Spring fever: How to avoid the flu

The start of a semester can be a busy, stressful time for all students. The kickoffs of spring semester are cold temperatures, sleep deprivation and probably some poor diet choices, all of which contribute to a weakened immune system.

The sound of

sniffles and coughing is not only the theme of a normal semester, but also a telltale sign of influenza season.

According to the Centers for Disease Control’s website, “People with flu can spread it to others up to about 6 feet away.”

The flu virus thrives in classroom settings because it is spread through droplets expelled by coughing or sneezing, and transmitted by landing on surfaces. These surfaces, if not treated with disinfectant, can hold the virus for 2-8 hours after exposure, according to the CDC.

Amy Carter, the communicable disease registered nurse for the Weber-Morgan Health Department, said prevention is the key to avoiding an influenza outbreak.

“The best way is to get the flu vaccine every year,” Carter said. “A healthy immune system (is boosted by) good diet, proper hydration, sleeping at least 7-9 hours a night, and working to keep a manageable stress level.”

Carter said having a healthy immune system beforehand can lead to faster recovery time.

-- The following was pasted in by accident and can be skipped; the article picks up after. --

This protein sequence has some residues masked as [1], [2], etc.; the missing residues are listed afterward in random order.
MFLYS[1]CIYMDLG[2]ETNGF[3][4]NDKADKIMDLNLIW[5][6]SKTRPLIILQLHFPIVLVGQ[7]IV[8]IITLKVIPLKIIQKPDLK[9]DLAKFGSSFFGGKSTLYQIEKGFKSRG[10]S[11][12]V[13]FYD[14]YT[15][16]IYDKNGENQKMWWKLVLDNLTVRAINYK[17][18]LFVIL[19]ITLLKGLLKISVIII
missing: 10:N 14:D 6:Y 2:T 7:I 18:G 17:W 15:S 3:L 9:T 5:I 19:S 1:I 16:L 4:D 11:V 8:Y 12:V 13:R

The Weber State University homepage advises students to avoid coming to campus with flu-like symptoms. However, the CDC website states flu symptoms may only be present for 1-2 days, while the contagious virus is present in the body for 4-7 days altogether. Symptoms include “fever, cough, sore throat, runny or stuffy nose, body aches, headache, chills and fatigue.” The CDC recommends vaccination and antiviral treatments to combat the influenza virus.

WSU freshman Brant Dalebout said he has not yet had the flu while in college, as this is only his second semester, but that he would stay home if he had the flu.

“Some kids feel well enough to go to class, and others go no matter what,” Dalebout said. “(I would) ask someone in the class what I missed so I don’t spread it around school.”

WSU senior and accounting major Brittney Mahoney said she keeps hand sanitizer in her bag at all times and uses it frequently to avoid sickness. She e-mails her professors before missing class and said they have always been accommodating and cooperative.

Carter said the flu is currently spreading around Utah.

“(But) the Weber-Morgan activity is still relatively low,” she said. “Every season is different depending on which strains are presenting.”

More information on prevention, treatment and updates on where outbreaks are occurring is available at www.cdc.org/flu. All WSU students can visit the Student Health Center in the Student Services Building if they have flu symptoms or would like to get a flu vaccination.